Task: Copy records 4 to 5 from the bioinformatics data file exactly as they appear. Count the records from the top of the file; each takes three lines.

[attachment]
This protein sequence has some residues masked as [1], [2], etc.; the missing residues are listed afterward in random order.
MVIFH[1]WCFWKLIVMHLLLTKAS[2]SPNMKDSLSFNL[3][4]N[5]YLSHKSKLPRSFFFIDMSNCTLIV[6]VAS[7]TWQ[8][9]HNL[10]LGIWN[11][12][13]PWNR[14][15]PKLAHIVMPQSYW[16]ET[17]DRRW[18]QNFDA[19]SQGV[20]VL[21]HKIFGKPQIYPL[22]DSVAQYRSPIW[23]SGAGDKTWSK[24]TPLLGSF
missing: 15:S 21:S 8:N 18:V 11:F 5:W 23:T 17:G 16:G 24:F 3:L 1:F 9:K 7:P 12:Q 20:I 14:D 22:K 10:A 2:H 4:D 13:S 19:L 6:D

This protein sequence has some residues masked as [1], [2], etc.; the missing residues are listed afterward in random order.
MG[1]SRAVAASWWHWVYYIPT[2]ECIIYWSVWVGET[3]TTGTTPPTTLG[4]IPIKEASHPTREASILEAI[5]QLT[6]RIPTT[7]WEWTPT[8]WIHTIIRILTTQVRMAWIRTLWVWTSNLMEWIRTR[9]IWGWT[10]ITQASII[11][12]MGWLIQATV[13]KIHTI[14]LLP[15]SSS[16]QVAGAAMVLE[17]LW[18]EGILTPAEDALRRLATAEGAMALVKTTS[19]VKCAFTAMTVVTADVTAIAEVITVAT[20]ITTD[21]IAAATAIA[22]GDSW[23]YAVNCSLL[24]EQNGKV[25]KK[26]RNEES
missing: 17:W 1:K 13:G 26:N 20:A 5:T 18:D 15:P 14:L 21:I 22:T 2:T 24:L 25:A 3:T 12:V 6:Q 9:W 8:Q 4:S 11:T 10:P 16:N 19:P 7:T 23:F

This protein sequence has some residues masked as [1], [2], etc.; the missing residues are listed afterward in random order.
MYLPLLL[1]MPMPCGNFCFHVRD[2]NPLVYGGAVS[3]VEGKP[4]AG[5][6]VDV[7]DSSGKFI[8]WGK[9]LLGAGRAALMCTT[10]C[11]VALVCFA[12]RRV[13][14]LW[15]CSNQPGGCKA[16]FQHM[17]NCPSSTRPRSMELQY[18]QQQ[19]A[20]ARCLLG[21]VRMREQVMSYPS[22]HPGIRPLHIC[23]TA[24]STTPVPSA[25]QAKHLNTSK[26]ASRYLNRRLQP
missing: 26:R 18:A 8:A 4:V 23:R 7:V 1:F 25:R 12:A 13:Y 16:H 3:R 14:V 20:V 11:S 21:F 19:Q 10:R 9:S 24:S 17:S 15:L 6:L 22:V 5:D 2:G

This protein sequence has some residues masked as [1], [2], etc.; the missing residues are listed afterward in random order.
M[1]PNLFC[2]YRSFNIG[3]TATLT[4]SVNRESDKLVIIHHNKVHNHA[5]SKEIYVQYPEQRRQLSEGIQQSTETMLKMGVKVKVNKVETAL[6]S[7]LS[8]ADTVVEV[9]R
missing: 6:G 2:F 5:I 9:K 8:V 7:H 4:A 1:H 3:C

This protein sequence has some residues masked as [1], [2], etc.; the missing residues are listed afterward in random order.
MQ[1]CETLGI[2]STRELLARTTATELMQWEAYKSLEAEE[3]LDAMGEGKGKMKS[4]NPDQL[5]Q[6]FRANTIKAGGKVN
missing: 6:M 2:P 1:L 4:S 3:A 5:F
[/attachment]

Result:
This protein sequence has some residues masked as [1], [2], etc.; the missing residues are listed afterward in random order.
M[1]PNLFC[2]YRSFNIG[3]TATLT[4]SVNRESDKLVIIHHNKVHNHA[5]SKEIYVQYPEQRRQLSEGIQQSTETMLKMGVKVKVNKVETAL[6]S[7]LS[8]ADTVVEV[9]R
missing: 6:G 2:F 5:I 9:K 8:V 7:H 4:A 1:H 3:C

This protein sequence has some residues masked as [1], [2], etc.; the missing residues are listed afterward in random order.
MQ[1]CETLGI[2]STRELLARTTATELMQWEAYKSLEAEE[3]LDAMGEGKGKMKS[4]NPDQL[5]Q[6]FRANTIKAGGKVN
missing: 6:M 2:P 1:L 4:S 3:A 5:F